Why is NH4 positive?
If ammonia (NH3) is neutral then it must have equal numbers of protons and electrons. If a proton is added to ammonia, the resulting NH4+ will have an extra proton. Hence ammonium ion is represented by one positive charge. This is the simple and first explanation that can be given in this regard. It can also be explained in another way. It is generally observed that the positive charge is displayed on the nitrogen atom. If the nitrogen atom has one lone pair of electrons, covalent bond can result if an electron from another atom is shared with any of the lone pair of electrons. The hydrogen atom that is donated by another reactant to ammonia accepts the electron donated by nitrogen atom. The hydrogen atom becomes neutral and the nitrogen atom will attain positive charge. The electron from nitrogen reacts with the electron in hydrogen atom to form a dative covalent bond. This is the reason for representing the Lewis structure of ammonium with positive charge on nitrogen atom.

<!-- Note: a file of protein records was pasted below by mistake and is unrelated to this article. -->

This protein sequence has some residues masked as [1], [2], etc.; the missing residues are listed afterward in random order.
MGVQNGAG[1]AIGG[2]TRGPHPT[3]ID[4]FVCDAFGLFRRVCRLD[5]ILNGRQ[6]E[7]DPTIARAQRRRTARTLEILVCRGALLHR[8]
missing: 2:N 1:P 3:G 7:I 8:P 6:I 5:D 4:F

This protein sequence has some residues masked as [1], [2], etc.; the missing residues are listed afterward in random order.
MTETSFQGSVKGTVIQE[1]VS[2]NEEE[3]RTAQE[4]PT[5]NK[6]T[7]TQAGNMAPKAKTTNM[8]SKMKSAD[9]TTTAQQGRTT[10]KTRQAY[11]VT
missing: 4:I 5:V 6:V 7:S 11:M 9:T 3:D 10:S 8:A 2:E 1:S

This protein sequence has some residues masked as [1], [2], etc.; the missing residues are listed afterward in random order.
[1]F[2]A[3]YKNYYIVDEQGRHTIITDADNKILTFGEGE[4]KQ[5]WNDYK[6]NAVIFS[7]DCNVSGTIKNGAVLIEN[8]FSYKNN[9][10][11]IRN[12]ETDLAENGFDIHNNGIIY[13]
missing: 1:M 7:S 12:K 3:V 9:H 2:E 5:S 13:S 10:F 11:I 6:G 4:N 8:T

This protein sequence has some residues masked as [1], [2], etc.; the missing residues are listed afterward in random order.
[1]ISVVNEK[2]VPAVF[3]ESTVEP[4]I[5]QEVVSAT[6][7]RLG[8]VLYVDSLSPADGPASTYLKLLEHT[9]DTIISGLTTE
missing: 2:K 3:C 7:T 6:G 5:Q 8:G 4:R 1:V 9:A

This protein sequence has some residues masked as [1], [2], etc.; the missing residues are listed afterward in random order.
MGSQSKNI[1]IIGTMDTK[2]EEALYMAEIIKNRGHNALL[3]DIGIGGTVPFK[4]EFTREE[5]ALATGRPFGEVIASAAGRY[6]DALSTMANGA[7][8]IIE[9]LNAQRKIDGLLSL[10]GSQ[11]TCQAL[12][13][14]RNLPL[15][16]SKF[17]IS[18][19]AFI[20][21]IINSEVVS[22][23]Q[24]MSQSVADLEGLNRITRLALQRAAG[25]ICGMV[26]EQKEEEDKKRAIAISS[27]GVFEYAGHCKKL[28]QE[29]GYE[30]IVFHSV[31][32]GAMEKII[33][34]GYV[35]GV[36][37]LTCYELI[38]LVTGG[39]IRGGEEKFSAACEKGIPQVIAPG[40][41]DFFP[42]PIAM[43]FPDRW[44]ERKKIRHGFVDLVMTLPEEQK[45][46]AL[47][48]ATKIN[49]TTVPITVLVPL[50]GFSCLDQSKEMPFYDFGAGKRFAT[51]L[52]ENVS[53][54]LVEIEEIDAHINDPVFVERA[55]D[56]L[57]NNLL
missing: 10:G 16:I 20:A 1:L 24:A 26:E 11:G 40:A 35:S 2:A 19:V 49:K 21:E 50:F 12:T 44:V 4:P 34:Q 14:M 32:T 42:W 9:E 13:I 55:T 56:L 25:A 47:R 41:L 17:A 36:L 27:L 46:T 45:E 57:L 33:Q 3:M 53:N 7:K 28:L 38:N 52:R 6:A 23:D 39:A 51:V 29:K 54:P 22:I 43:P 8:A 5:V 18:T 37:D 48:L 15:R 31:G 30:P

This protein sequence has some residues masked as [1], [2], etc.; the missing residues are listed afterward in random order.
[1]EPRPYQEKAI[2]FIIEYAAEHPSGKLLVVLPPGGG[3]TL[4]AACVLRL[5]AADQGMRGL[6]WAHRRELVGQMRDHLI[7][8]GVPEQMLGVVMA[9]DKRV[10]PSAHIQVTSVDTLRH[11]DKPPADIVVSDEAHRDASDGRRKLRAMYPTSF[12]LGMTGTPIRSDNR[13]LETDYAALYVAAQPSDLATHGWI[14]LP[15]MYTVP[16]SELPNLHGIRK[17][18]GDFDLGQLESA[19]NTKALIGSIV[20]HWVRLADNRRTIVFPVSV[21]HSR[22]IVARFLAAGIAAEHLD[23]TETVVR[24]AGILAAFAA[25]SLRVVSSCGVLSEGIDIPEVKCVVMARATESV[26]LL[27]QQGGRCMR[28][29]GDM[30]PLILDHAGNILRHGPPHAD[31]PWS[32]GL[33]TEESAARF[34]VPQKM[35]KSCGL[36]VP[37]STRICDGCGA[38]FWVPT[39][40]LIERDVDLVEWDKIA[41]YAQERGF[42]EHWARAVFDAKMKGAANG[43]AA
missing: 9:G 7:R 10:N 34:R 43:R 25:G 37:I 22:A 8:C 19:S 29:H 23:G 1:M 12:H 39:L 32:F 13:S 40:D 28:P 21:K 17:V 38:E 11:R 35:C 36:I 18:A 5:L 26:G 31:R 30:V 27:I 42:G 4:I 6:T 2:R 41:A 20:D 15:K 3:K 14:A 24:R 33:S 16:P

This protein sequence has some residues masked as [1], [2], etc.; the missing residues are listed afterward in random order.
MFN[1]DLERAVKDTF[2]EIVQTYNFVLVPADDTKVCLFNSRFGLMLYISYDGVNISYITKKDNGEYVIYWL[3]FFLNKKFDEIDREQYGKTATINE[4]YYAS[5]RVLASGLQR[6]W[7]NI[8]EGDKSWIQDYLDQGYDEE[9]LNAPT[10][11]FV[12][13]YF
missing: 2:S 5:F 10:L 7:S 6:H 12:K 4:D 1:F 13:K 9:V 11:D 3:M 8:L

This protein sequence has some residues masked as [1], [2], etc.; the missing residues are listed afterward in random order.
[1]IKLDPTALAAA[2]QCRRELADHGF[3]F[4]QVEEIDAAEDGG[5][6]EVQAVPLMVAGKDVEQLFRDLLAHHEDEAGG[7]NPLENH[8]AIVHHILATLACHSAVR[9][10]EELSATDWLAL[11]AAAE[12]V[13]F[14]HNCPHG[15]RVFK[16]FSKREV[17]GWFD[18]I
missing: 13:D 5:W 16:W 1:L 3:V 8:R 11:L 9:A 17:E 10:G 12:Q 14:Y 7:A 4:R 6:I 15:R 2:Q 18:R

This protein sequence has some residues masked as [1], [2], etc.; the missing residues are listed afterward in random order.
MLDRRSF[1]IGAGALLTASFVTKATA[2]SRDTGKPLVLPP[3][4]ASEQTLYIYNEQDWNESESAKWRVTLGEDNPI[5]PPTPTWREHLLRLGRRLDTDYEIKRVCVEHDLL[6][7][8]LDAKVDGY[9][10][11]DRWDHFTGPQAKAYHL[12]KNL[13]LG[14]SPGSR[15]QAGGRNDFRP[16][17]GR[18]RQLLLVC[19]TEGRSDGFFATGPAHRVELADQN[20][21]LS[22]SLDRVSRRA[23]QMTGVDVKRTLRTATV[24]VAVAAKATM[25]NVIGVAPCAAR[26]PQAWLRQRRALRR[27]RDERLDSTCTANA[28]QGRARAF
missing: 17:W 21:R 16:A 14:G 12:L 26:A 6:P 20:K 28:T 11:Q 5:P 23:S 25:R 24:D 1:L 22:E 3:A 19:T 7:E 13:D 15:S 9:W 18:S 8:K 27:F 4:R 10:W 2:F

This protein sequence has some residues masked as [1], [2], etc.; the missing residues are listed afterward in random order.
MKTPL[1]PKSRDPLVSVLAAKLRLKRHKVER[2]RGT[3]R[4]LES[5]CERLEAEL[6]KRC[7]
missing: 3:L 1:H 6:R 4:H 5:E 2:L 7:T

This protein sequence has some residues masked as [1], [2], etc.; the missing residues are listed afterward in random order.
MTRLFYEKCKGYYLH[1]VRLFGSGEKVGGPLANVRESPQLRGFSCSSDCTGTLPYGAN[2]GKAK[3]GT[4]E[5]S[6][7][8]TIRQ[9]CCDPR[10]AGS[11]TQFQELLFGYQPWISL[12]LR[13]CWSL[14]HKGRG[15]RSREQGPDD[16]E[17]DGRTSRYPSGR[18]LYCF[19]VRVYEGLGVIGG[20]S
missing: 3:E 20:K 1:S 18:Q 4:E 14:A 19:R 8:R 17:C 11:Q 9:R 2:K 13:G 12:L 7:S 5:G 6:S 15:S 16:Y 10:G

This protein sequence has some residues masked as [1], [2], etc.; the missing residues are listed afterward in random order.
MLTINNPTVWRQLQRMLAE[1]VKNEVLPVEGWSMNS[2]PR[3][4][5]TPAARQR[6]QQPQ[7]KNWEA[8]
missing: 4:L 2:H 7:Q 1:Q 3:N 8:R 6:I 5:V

The positive charge on ammonium ion can also be described in the perspective of accounting. In ammonia, nitrogen has 7 protons and 7 electrons; 3 hydrogen atoms have 3 protons and 3 electrons. The ammonium ion will form when ammonia reacts with HCl. In hydrochloric acid, hydrogen has 1 proton and 1 electron while chlorine has 17 protons and 17 electrons. The ammonium ion is formed when the hydrogen ion from HCl is transferred to ammonia after losing an electron to chlorine. So ammonia will have 11 protons and 10 electrons which mean one proton more. This is why ammonium has one positive charge. Chlorine will have 17 protons and 18 electrons and hence has one negative charge. Whether, the ammonium ion is formed from HCl or not it will possess 11 protons and 10 electrons. Hence ammonium has one positive charge due to one extra proton.